Medical devices have been clinically proven to save thousands of lives on an annual basis. There is no doubt that medical device quality plays a key role in these life-saving measures. Quality assurance in medical devices is of the utmost importance to promote the utilization of high-quality products.
Device quality assurance, however, is not the only component of the quality process. Quality control of medical devices is equally as important as quality assurance (QA) in medical device manufacturing. Defective products can prove quite costly for the medical device industry and can also cause risk to patients.
In 2018, more than 441 million devices were recalled, most commonly due to software issues. As a result, trends show there will be greater emphasis placed on the software utilized in medical devices.
Quality assurance and quality control are integral to the quality management system (QMS) in the medical device industry. Failure to recognize the distinct nature of these quality functions will result in dangerous products.
Product development failures are not an option for a medical device company. The design process and product development must adhere to the medical device regulations the FDA requires.
Regulatory requirements must be met during the manufacturing process to prevent and eradicate defective products.
Quality Assurance in Medical Devices
Quality assurance in medical devices is centered around the prevention of flaws during the manufacturing process. As part of the quality assurance process, manufacturing processes are evaluated to determine problem areas that may result in defective products.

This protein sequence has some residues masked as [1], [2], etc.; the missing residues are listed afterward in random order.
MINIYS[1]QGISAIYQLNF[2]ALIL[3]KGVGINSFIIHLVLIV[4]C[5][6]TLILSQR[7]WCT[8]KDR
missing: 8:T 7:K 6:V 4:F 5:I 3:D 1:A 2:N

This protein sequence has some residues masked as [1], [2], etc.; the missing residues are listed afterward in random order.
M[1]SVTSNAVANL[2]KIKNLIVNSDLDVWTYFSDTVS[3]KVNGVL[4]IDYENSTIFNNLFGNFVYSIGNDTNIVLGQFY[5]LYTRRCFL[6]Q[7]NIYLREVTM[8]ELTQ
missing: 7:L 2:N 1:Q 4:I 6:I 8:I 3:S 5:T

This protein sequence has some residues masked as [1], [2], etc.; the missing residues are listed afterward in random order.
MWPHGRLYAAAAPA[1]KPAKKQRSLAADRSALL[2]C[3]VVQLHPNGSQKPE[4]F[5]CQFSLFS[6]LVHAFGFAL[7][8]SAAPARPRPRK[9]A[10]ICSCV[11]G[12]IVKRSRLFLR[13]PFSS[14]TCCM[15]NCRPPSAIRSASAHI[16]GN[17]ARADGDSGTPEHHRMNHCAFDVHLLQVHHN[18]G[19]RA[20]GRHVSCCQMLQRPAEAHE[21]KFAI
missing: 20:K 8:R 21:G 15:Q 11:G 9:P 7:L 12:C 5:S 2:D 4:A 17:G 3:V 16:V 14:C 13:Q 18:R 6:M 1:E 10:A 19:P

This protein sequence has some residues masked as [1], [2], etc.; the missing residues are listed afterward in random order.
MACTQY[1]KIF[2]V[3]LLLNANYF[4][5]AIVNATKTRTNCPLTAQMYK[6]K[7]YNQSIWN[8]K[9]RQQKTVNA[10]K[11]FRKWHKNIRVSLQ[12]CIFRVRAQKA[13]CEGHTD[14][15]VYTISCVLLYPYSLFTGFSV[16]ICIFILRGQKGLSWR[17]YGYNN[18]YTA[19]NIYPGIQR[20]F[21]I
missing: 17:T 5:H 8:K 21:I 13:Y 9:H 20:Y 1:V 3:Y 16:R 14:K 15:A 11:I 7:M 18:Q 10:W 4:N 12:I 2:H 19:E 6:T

Quality assurance in the medical device industry is highly process-focused. Quality assurance staff have many tools available to assist them with testing efforts.
Quality Assurance Tasks
Routine Audits: The quality assurance team will evaluate the manufacturing process to confirm medical devices regulations and FDA requirements are met.
Process Logistics: The quality assurance team will identify each process and how the process works.
Equipment Selection: The quality assurance team will choose new manufacturing equipment and test the equipment currently in use.
Training and Development: The quality assurance team will provide ongoing training to staff to ensure they are equipped to handle their assignments in the process.
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Quality Control of Medical Devices
Quality control of medical devices is focused on detecting flaws that are present following manufacturing prior to distribution. Products are tested for quality control to identify and isolate any defective products before they reach the distribution phase.
Quality control of medical devices prevents defective medical devices from being distributed for public use. This is an extremely important control function. Quality control prevents end users from being exposed to risks associated with medical devices that do not conform to product specifications.